About Tony "OUberLord" Mitera

I've been entrenched in the world of game reviews for almost a decade, and I've been playing them for even longer. I'm primarily a PC gamer, though I own and play pretty much all modern platforms. When I'm not shooting up the place in the online arena, I can be found working in the IT field, which has just as many computers but far less shooting. Usually.

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PC Review - No One Lives Forever 2: A Spy in H.A.R.M.'s Way

by Tony "OUberLord" Mitera on Nov. 9, 2002 @ 4:54 a.m. PST

H.A.R.M. is back with only one obstacle to thwart their quest for world domination: Cate Archer, the beautiful but deadly UNITY operative who foiled their last nefarious plot. The world's most deadly assassins are summoned with one simple objective. They must kill Cate Archer. Meanwhile, the United States has uncovered a top secret Soviet project that, if successful, could bring about a third World War. Can Cate avert a nuclear holocaust and simultaneously stay out of H.A.R.M.'s way? Check out our silent killer of a review ..

Genre: First Person Shooter
Publisher: Sierra
Developer: Monolith
Release Date: 10/3/2002

Noone Lives Forever 2 is the successor to the great yet underplayed Noone Lives Forever. In case you’ve happened to miss our detailed preview you play as Cate Archer, one of the few female spies in UNITY, a top secret organization that is dedicated to stopping terrorist and criminal activities around the globe. In the first NOLF, UNITY combated and nearly eliminated the H.A.R.M. criminal organization. By eliminating key members and foiling their plots, Cate Archer almost single handedly gave HARM the deathblow. However, evil has a way of regaining itself and with H.A.R.M.’s new leader Cate Archer is once again A Spy in H.A.R.M.’s Way.

Imagine the very essence of a great game. Now imagine that essence poured over an awesome graphics engine, add a large helping of plot, an equally large dose of humor, and a little something for everyone. NOLF2 simply raises the bar for PC FPS, a bar that has long been held in place. Simply put, this is definitely a must-have game of 2002.

The game’s plot starts off simple enough with the investigation of strange criminal activities in the Orient. Without giving too much away, the plot fits perfectly with the original NOLF and those who had the luxury of playing it will be able to pick up on it very quickly. The plot is almost novel-quality in itself, with just enough exciting bits and twists to keep you entertained throughout the game but not going overboard. Along the way humor is sprinkled generously, which all adds up to be a compelling, flowing, and ultimately entertaining plotline.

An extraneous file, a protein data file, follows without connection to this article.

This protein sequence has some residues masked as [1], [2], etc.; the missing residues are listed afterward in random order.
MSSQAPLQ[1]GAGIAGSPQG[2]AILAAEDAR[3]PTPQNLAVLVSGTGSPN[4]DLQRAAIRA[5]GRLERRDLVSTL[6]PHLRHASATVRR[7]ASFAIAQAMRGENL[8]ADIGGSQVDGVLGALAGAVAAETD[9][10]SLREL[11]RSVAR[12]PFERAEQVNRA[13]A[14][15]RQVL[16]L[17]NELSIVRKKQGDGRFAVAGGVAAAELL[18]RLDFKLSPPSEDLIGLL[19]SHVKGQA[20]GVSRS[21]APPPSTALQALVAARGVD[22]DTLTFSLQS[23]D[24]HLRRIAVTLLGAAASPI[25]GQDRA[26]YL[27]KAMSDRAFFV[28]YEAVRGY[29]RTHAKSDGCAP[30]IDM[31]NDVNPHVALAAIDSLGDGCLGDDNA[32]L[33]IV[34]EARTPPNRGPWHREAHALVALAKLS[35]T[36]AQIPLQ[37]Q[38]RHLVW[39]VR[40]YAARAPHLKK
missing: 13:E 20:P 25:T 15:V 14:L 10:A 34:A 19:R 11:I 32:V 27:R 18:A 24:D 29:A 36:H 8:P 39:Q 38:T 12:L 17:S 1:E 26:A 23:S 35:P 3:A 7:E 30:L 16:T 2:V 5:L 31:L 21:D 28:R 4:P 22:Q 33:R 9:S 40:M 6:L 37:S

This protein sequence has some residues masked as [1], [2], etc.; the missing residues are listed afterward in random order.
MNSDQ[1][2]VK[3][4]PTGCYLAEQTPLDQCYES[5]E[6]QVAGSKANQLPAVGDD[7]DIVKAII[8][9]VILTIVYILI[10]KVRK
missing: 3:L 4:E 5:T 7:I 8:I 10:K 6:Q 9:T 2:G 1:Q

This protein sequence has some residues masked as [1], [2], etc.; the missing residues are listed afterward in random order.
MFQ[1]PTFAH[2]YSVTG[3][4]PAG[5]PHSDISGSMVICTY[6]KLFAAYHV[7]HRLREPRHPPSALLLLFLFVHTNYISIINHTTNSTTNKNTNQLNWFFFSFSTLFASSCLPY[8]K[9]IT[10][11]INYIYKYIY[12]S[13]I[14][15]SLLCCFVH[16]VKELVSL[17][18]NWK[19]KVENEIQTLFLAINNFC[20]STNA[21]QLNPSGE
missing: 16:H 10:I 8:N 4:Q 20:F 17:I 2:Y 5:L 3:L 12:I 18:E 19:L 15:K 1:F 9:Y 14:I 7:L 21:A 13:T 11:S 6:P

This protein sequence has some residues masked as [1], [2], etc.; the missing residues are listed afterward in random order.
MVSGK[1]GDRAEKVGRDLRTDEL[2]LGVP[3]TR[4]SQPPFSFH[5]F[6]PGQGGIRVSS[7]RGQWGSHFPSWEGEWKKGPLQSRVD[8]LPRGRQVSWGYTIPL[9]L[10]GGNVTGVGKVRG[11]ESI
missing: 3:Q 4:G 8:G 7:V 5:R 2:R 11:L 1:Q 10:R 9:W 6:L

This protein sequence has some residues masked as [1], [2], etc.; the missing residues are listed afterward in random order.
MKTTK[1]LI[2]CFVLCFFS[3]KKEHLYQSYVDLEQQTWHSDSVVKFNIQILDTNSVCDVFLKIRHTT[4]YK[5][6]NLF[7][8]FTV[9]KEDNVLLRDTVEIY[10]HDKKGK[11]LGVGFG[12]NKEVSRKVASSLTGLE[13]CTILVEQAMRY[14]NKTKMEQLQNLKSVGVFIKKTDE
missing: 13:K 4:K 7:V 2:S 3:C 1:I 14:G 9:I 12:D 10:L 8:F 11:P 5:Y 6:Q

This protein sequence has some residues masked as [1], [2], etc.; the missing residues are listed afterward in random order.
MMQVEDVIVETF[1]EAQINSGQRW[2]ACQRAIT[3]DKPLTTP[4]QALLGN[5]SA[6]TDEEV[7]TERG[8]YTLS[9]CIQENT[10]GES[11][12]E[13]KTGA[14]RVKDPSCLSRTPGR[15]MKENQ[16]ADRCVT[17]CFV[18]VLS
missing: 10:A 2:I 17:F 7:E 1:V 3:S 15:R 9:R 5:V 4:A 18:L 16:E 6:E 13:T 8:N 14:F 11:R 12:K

The original NOLF’s trademarks were its combination real world and wacky weapons, its ‘60s theme, and its ingenious yet cool gadgets. Along with the standard FPS fare of shotguns, pistols, and machine guns, you can use a banana to give the slip to your foes. Want a baddie to stick around? Stick him to the wall with a crossbow. Feeling a tiny bit evil? Set up a bear trap on a guards patrol route. The gadgets make an equally impressive comeback, with hairspray cans that convert into welders, compacts that unfold into code decryptors, and evil robotic kittens that chase down opponents and explode.

The stealth part of the game is one of the games best features. If you hide in the darkness you will slowly conceal yourself, to the point of almost being invisible. As long as you don’t make any sudden movements or fire a weapon the enemy will never know you’re there. If darkness is nowhere to be found Cate can now lean and fire around corners, but if you lean for too long enemies will eventually notice you and attack. Walking on different surfaces plays a factor into the game was well. If you are walking on sheet metal you will make much more noise than walking on grass and if you make enough noise nearby enemies will investigate.